Success 360°

Through our Success360° initiative, Altria's tobacco companies invest in leading youth-serving organizations such as 4-H, Big Brothers Big Sisters, Boys & Girls Clubs, Communities in Schools and The First Tee. Collectively, our partners reach more than 17 million kids with a range of programs, including mentoring, proven effective adolescent substance abuse prevention and tobacco cessation programs.

Learn More

Underage Access Prevention at Retail

We Card logoOur companies' retail programs include several requirements and financial incentives to help prevent underage access to tobacco products. The requirements include teaching store clerks how to check IDs and placing We Card® or equivalent signs in their stores. We also fund We Card, an organization that provides retailer training and resources to help prevent underage access. Retailers participating in our programs and their employees can access free We Card training through our retail trade website.

With our support, We Card has trained hundreds of thousands of retail employees and distributed millions of education and training materials.

Our tobacco companies also support programs and legislative efforts to prevent underage access to tobacco products at retail.

Resources for Parents
Parent Further logo

Research shows that parents can influence a child's decision not to smoke or use other tobacco products.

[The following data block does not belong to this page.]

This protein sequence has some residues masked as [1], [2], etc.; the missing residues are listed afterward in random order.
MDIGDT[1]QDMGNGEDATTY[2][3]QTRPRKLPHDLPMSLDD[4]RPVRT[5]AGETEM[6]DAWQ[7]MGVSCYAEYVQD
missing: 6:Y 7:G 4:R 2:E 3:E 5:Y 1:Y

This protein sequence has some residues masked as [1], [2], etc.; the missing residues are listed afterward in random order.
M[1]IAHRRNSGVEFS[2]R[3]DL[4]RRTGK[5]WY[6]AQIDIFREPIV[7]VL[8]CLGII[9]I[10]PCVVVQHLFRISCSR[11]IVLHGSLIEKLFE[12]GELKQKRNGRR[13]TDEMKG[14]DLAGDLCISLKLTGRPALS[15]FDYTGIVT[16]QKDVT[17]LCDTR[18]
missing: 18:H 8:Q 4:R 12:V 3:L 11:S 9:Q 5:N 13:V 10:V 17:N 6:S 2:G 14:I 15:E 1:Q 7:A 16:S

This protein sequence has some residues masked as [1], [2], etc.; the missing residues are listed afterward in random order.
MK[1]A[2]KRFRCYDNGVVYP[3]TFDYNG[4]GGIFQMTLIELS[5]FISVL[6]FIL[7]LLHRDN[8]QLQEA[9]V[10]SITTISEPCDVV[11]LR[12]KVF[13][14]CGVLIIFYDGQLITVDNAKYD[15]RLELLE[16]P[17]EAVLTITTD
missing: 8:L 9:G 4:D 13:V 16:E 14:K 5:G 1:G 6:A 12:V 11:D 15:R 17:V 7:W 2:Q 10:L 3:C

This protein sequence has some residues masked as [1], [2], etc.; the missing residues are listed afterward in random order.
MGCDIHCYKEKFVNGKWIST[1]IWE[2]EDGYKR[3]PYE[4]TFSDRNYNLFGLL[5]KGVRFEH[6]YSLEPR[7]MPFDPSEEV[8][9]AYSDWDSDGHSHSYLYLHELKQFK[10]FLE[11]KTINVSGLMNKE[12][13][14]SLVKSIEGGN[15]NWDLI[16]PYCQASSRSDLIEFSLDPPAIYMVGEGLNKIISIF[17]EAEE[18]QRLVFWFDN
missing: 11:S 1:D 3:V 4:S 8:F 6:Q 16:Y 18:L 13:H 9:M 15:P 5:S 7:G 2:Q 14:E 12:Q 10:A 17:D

We support Search Institute's Parent Further® online resources, which help parents and other caring adults build the skills they need to help their children succeed and avoid risky behaviors. On this website, parents and other caregivers are provided with everyday tips and tools on a wide range of subjects, including school success and preventing underage tobacco use.

Amber Roos

The Evolution of Our Underage Tobacco Prevention Grant Portfolio

Senior Manager of Corporate Citizenship, Amber Roos, shares the ways Success360° aids in underage tobacco prevention through targeted grants and support of key nonprofits.

 *For e-cigarettes, 2017 and prior years are not comparable due to methodological changes.

Note: Any tobacco product use is past 30-day use of cigarettes, cigars, smokeless tobacco, electronic cigarettes, hookahs, pipe tobacco, and/or bidis on ≥1 day in the past 30 days.
Note: For smokeless tobacco, 2015 and prior years data are not comparable due to methodological changes into 2015. In 2015  smokeless tobacco includes chewing tobacco/snuff/dip, snus, and dissolvable tobacco because of limited sample sizes. Prior to 2015, smokeless tobacco included only chewing tobacco/snuff/dip.
Note: In 2014 and 2015, modifications were made to the e-cigarette measure to enhance its accuracy, which may limit the comparability of these estimates to those collected in previous years. The dotted lines from 2013 to 2018 represent these differences.

3Tobacco Products include cigarettes, smokeless tobacco (i.e., snuff, dip, chewing tobacco, or "snus"), cigars, or pipe tobacco.
Source: (see table A.2B)
Source:  (see table 2.27B for 2014 smokeless data)
Note: For smokeless tobacco, 2015 and prior years’ data are not comparable due to methodological changes in 2015 – snus combined into measure.


5Source:  ALCS analysis of PATH Wave 3 (2015-16) Youth 15-17
Note: Each bar represents responses given by past 30-day users of the listed tobacco product and shows the percentages reporting each method as their usual method to  access that tobacco product.